No Canadian compensation for families of Gurkhas killed in Kabul blast

Global Affairs Canada was left scrambling last year to find another private security firm to stand watch over the embassy in Kabul, Afghanistan, after a suicide bombing claimed the lives of 13 Nepalese Gurkhas, federal documents show. The attack, which was believed to have been carried out by a shadowy group affiliated with ISIS, also left the Liberal government in an awkward position with Nepal when it turned down that country's request to compensate families of the victims. (CBC)

CBC IN IRAN: 'Far from perfect': Documents describe hectic final days of Canadian Embassy in Tehran

The only indication that 57 Shahid Sarafraz Street was once Canada's fabled embassy in Tehran is a no-parking sign that mentions it by name, and the distinctive shape of the Maple Leaf adorning the front windows. The first time the embassy went dark was in 1980 at the height of the U.S. hostage crisis. Canadian diplomats hid six American colleagues and then spirited them out of Iran using fake Canadian identities — and followed them out. The second time was Sept. 7, 2012. The Harper government was concerned about the safety of its diplomats and wanted to show disapproval of Iran's human rights record, its support for terrorist organizations and its policies concerning Syria and Israel. (CBC)

Battle to liberate Mosul from ISIS gains ground

It was finally Abu Fahad's time. The Iraqi army rolled up to his family's home in western Mosul on Sunday, giving the father of seven children and his wife their chance to escape ISIS. "We had to live under their rules. We lived in fear," Fahad said. "If we didn't do what they wanted, they would kill us." (CBC)

Intruder Arrested After Breaching White House Grounds: Secret Service

A California man wearing a backpack managed to scale the fence along the southern side of the White House before midnight Friday — the first such breach reported during Donald Trump's presidency, the Secret Service said. Trump would have been at the White House at the time, according to his schedule, but the intruder didn't manage to get very far. (NBC)

Chinese Communist Party officials harden rhetoric on Islam

China's ruling Communist Party is hardening its rhetoric on Islam, with top officials making repeated warnings about the specter of global religious extremism seeping into the country and the need to protect traditional Chinese identity. Shaerheti Ahan, a top political and legal affairs party official in Xinjiang, on Sunday became the latest official from a predominantly Muslim region to warn political leaders gathered in Beijing for this month's National People's Congress about China becoming destabilized by the "international anti-terror situation." (ABC)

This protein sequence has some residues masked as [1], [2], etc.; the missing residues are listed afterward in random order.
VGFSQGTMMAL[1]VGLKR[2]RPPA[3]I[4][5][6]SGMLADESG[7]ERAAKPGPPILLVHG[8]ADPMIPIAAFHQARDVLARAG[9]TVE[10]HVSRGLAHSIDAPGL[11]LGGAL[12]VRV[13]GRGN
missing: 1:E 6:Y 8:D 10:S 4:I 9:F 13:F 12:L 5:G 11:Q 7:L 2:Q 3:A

EDITORIAL AND OPINION PIECES

Candice Malcolm: The liberal narrative is in denial about Iran

The war of words coming out of the Islamic Republic of Iran continues to intensify.  New video footage of Iranian Defense Minister Hossein Dehghan further demonstrates Iran’s hostile attitude and intentions towards America and its allies.  Speaking with Iran’s state-broadcaster, the Islamic Republic of Iran News Network, Dehghan discusses his government’s strategy when it comes to dealing with its “enemies” in the West. (Toronto Sun)

Anthony Furey: Illegal border crossings a 'crisis' – union head

Illegal migrants crossing Canada’s borders are hopping off planes in New York and busing directly north, says the head of Canada’s border agents union. “There is a trend right now,” said Jean-Pierre Fortin, national president of the Customs and Immigration Union. “People are leaving from different countries and flying into New York City and they’re taking a bus.” The bus lets them off at the northern most part of their route in upstate New York, Fortin said. Then they take a cab right up to the border and walk over. (Toronto Sun)

Anthony Furey: The truth about populism in Canada

There’s a change happening in the Western political landscape. And the Canadian establishment needs to stop misleading themselves about what it means for this country. Last month data confirmed what many of us suspected: that Canada is actually ripe for some version of a populist uprising. An authoritative report by Edelman revealed that “80% of [Canadians] think the elites who run institutions are out of touch with regular people” and “69% say we need to prioritize Canadian interests over the rest of the world.” (Toronto Sun)

Howard Anglin: The meaning of borders: Lessons from the last world war